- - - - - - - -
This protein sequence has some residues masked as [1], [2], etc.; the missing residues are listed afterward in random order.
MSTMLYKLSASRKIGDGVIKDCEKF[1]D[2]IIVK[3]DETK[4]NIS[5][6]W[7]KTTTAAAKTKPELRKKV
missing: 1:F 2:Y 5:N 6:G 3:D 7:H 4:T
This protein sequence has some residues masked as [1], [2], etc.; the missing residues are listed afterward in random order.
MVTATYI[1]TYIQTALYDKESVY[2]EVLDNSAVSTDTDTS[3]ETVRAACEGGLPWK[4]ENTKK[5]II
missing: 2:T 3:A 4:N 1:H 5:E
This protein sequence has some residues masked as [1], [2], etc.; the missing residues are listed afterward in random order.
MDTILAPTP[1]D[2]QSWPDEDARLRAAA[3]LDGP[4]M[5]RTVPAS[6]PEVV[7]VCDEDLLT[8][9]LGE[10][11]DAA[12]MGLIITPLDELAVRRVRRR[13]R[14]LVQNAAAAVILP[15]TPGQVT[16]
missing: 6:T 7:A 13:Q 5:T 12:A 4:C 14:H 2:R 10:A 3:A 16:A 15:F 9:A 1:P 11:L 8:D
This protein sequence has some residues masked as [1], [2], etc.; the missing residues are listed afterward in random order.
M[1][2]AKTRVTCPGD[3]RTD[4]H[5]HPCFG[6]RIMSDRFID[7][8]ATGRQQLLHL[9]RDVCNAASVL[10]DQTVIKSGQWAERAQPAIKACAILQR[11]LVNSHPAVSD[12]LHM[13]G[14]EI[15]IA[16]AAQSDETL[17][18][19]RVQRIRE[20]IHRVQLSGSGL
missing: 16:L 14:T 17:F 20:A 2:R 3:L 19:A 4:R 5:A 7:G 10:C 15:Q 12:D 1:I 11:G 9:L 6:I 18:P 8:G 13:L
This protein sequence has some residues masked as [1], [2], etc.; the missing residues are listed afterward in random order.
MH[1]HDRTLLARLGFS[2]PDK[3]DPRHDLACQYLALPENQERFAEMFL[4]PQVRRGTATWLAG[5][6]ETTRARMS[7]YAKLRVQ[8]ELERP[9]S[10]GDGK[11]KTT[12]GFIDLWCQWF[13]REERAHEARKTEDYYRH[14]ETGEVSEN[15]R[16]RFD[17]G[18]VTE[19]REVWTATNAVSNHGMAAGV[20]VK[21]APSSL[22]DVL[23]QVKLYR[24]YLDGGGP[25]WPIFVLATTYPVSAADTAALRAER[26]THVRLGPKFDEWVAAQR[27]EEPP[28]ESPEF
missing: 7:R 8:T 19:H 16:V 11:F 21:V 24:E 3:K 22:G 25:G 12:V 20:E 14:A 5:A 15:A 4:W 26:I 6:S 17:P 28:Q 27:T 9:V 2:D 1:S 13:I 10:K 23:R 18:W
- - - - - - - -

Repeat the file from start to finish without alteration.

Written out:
This protein sequence has some residues masked as [1], [2], etc.; the missing residues are listed afterward in random order.
MSTMLYKLSASRKIGDGVIKDCEKF[1]D[2]IIVK[3]DETK[4]NIS[5][6]W[7]KTTTAAAKTKPELRKKV
missing: 1:F 2:Y 5:N 6:G 3:D 7:H 4:T
This protein sequence has some residues masked as [1], [2], etc.; the missing residues are listed afterward in random order.
MVTATYI[1]TYIQTALYDKESVY[2]EVLDNSAVSTDTDTS[3]ETVRAACEGGLPWK[4]ENTKK[5]II
missing: 2:T 3:A 4:N 1:H 5:E
This protein sequence has some residues masked as [1], [2], etc.; the missing residues are listed afterward in random order.
MDTILAPTP[1]D[2]QSWPDEDARLRAAA[3]LDGP[4]M[5]RTVPAS[6]PEVV[7]VCDEDLLT[8][9]LGE[10][11]DAA[12]MGLIITPLDELAVRRVRRR[13]R[14]LVQNAAAAVILP[15]TPGQVT[16]
missing: 6:T 7:A 13:Q 5:T 12:A 4:C 14:H 2:R 10:A 3:A 16:A 15:F 9:A 1:P 11:L 8:D
This protein sequence has some residues masked as [1], [2], etc.; the missing residues are listed afterward in random order.
M[1][2]AKTRVTCPGD[3]RTD[4]H[5]HPCFG[6]RIMSDRFID[7][8]ATGRQQLLHL[9]RDVCNAASVL[10]DQTVIKSGQWAERAQPAIKACAILQR[11]LVNSHPAVSD[12]LHM[13]G[14]EI[15]IA[16]AAQSDETL[17][18][19]RVQRIRE[20]IHRVQLSGSGL
missing: 16:L 14:T 17:F 20:A 2:R 3:L 19:A 4:R 5:A 7:G 10:C 15:Q 12:D 1:I 11:G 9:L 6:I 18:P 8:G 13:L
This protein sequence has some residues masked as [1], [2], etc.; the missing residues are listed afterward in random order.
MH[1]HDRTLLARLGFS[2]PDK[3]DPRHDLACQYLALPENQERFAEMFL[4]PQVRRGTATWLAG[5][6]ETTRARMS[7]YAKLRVQ[8]ELERP[9]S[10]GDGK[11]KTT[12]GFIDLWCQWF[13]REERAHEARKTEDYYRH[14]ETGEVSEN[15]R[16]RFD[17]G[18]VTE[19]REVWTATNAVSNHGMAAGV[20]VK[21]APSSL[22]DVL[23]QVKLYR[24]YLDGGGP[25]WPIFVLATTYPVSAADTAALRAER[26]THVRLGPKFDEWVAAQR[27]EEPP[28]ESPEF
missing: 7:R 8:T 19:H 16:V 11:F 21:V 24:E 3:K 22:G 25:G 12:V 20:E 14:A 5:A 15:A 4:W 26:I 6:S 17:P 28:Q 27:T 9:V 2:D 1:S 13:I 10:K 23:R 18:W